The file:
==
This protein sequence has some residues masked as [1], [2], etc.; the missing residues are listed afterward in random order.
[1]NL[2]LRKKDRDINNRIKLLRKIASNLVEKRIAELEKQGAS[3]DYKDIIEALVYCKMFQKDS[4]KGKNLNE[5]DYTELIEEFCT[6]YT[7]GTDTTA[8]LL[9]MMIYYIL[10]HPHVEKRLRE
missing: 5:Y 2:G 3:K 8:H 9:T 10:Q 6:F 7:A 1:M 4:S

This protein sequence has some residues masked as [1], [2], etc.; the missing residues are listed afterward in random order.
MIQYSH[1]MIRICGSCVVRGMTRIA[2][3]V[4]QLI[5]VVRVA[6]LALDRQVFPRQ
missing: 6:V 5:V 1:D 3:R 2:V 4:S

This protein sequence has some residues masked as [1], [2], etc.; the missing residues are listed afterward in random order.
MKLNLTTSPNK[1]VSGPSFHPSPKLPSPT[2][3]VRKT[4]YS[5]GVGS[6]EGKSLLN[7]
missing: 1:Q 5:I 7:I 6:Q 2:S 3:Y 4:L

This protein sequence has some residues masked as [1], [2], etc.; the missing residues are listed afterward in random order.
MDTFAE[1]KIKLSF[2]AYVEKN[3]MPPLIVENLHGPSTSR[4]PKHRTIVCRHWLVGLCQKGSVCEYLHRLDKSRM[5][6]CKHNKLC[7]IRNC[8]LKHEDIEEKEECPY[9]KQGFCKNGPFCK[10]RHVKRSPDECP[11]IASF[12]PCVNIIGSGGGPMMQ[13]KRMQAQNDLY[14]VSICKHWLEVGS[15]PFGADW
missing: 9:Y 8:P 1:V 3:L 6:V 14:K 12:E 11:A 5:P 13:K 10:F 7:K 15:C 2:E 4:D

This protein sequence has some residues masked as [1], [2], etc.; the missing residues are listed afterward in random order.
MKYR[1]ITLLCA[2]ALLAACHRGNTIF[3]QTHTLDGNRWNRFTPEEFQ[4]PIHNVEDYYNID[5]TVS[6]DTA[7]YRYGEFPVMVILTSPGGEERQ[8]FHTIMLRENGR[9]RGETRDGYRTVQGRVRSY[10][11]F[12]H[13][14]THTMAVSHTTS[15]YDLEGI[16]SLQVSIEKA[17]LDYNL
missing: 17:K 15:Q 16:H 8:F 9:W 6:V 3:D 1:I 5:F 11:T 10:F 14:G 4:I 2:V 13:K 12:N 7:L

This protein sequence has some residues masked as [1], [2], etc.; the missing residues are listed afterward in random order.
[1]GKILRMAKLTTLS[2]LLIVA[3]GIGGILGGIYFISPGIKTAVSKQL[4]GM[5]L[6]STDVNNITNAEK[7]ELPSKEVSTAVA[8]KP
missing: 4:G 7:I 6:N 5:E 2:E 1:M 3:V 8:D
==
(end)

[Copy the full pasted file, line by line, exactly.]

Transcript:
This protein sequence has some residues masked as [1], [2], etc.; the missing residues are listed afterward in random order.
[1]NL[2]LRKKDRDINNRIKLLRKIASNLVEKRIAELEKQGAS[3]DYKDIIEALVYCKMFQKDS[4]KGKNLNE[5]DYTELIEEFCT[6]YT[7]GTDTTA[8]LL[9]MMIYYIL[10]HPHVEKRLRE
missing: 5:Y 2:G 3:K 8:H 9:T 10:Q 6:F 7:A 1:M 4:S

This protein sequence has some residues masked as [1], [2], etc.; the missing residues are listed afterward in random order.
MIQYSH[1]MIRICGSCVVRGMTRIA[2][3]V[4]QLI[5]VVRVA[6]LALDRQVFPRQ
missing: 6:V 5:V 1:D 3:R 2:V 4:S

This protein sequence has some residues masked as [1], [2], etc.; the missing residues are listed afterward in random order.
MKLNLTTSPNK[1]VSGPSFHPSPKLPSPT[2][3]VRKT[4]YS[5]GVGS[6]EGKSLLN[7]
missing: 1:Q 5:I 7:I 6:Q 2:S 3:Y 4:L

This protein sequence has some residues masked as [1], [2], etc.; the missing residues are listed afterward in random order.
MDTFAE[1]KIKLSF[2]AYVEKN[3]MPPLIVENLHGPSTSR[4]PKHRTIVCRHWLVGLCQKGSVCEYLHRLDKSRM[5][6]CKHNKLC[7]IRNC[8]LKHEDIEEKEECPY[9]KQGFCKNGPFCK[10]RHVKRSPDECP[11]IASF[12]PCVNIIGSGGGPMMQ[13]KRMQAQNDLY[14]VSICKHWLEVGS[15]PFGADW
missing: 9:Y 8:P 1:V 3:L 6:V 14:K 12:E 11:A 5:P 13:K 10:F 7:K 15:C 2:E 4:D

This protein sequence has some residues masked as [1], [2], etc.; the missing residues are listed afterward in random order.
MKYR[1]ITLLCA[2]ALLAACHRGNTIF[3]QTHTLDGNRWNRFTPEEFQ[4]PIHNVEDYYNID[5]TVS[6]DTA[7]YRYGEFPVMVILTSPGGEERQ[8]FHTIMLRENGR[9]RGETRDGYRTVQGRVRSY[10][11]F[12]H[13][14]THTMAVSHTTS[15]YDLEGI[16]SLQVSIEKA[17]LDYNL
missing: 17:K 15:Q 16:H 8:F 9:W 6:V 3:D 1:I 5:F 11:T 10:F 14:G 4:I 2:V 13:K 12:N 7:L

This protein sequence has some residues masked as [1], [2], etc.; the missing residues are listed afterward in random order.
[1]GKILRMAKLTTLS[2]LLIVA[3]GIGGILGGIYFISPGIKTAVSKQL[4]GM[5]L[6]STDVNNITNAEK[7]ELPSKEVSTAVA[8]KP
missing: 4:G 7:I 6:N 5:E 2:E 1:M 3:V 8:D